Reggie Smith, Tenor sax, New Orleans Music With An Alabama Accent
Corner of Royal and Saint Peter Street
French Quarter, New Orleans
Friday, August 26, 2011
Hang on, there’s something familiar about the wail of that saxophone. Sure enough, in front of Rouse’s at the corner of Royal and St. Peter Street, there's the sax player who fronted the street band I got inspired to write about during Satchmo Summerfest.
Actually, fronted is too tepid a word. This guy pranced, danced, sang, chanted, bantered with the passersby, and played up a storm of funk, rock, gospel, and pop with a distinctly New Orleans accent.
Today, in an electric blue shirt, plaid shorts, and his dreads sticking out from his white band hat with the Cool Bone Jazz insignia, he is more subdued in manner but certainly not in the energy he's putting in his music. I’ve dropped some folding money in his sax case so when he takes a breather, I feel like it’s ok to ask him a few questions. And I continue my learning curve about the life of street musicians.
Reggie Smith, in his late 20s, came here from Alabama two months ago and hasn't left yet. It started in a typical New Orleans fashion.
“I asked if I could sit in with one of the street groups, they said yes, and I got my start. The way it works is that they ask you to wait till they start the next set, divide the tips before I begin the next set with them, then divide the tips again after I've played with them.”
Playing on the street is usually an ad hoc adventure. Few of these gigs are regularly scheduled events and very few of the musicians lead regularly scheduled lives.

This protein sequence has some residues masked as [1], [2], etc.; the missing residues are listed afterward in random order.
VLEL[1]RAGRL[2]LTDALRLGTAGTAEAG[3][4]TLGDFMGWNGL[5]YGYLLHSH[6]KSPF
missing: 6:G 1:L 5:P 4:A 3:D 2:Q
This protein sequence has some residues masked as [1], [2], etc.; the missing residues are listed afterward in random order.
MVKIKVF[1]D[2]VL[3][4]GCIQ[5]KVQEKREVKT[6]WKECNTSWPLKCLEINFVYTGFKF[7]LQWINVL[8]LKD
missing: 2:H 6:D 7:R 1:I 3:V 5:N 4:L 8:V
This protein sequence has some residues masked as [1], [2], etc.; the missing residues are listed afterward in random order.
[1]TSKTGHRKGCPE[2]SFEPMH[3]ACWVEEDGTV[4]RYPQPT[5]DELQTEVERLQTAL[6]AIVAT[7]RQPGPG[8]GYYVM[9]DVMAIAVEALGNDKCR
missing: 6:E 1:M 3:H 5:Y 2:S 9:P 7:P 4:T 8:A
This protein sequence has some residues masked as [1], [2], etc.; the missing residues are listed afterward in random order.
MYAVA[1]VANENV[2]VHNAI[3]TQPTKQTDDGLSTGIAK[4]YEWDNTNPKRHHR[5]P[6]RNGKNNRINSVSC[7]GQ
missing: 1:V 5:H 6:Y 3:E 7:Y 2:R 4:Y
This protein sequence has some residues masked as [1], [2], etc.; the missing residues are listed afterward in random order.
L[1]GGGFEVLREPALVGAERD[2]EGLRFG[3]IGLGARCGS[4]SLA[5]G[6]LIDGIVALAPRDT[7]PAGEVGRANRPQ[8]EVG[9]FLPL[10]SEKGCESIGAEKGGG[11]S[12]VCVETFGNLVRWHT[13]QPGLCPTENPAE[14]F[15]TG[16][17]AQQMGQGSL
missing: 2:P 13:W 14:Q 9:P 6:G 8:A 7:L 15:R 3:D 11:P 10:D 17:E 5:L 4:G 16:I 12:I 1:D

“This is how I network here. Sometimes another musician asks for my name and calls me when he has a gig I can work on. If I get a gig and I need a musician, I call one of the guys I know. You've got to love working out in the street or it would be real hard. Some guys look down on playing in the street but not me. I love being out here and starting a party.” Sweat is dripping from the short beard on his chin. It's about 90° in the shade.
He begins to play again. The guy could start a party in a morgue. Reggie is playing just about anything that comes into his mind. I hear him rumble out the theme from the old Peter Gunn TV show, then a few shreds of Richie Valens' "La Bamba", and a slow dirge of "St. James infirmary". Folding money is piling up in his sax case but I doubt it's enough to pay for a serious buy at a supermarket.
Then Reggie gets going on “Just My Imagination,” the Smokey Robinson song with all sorts of trills and flourishes. He could just as easily be on his back porch trying all this stuff out, it's almost like an open rehearsal, with a live audience who happen to be the regulars and the tourists traveling through this busy intersection. Somewhere in his own mind, Reggie’s on a stage.
All these flourishes and imaginings are a form of practice. He took Robinson’s “Just My Imagination” and turned it upside down and inside out and boy was it fun listening to it. You can take it to the bank that some of those wild improvisations will get honed down and played next time he is on stage or on a street corner.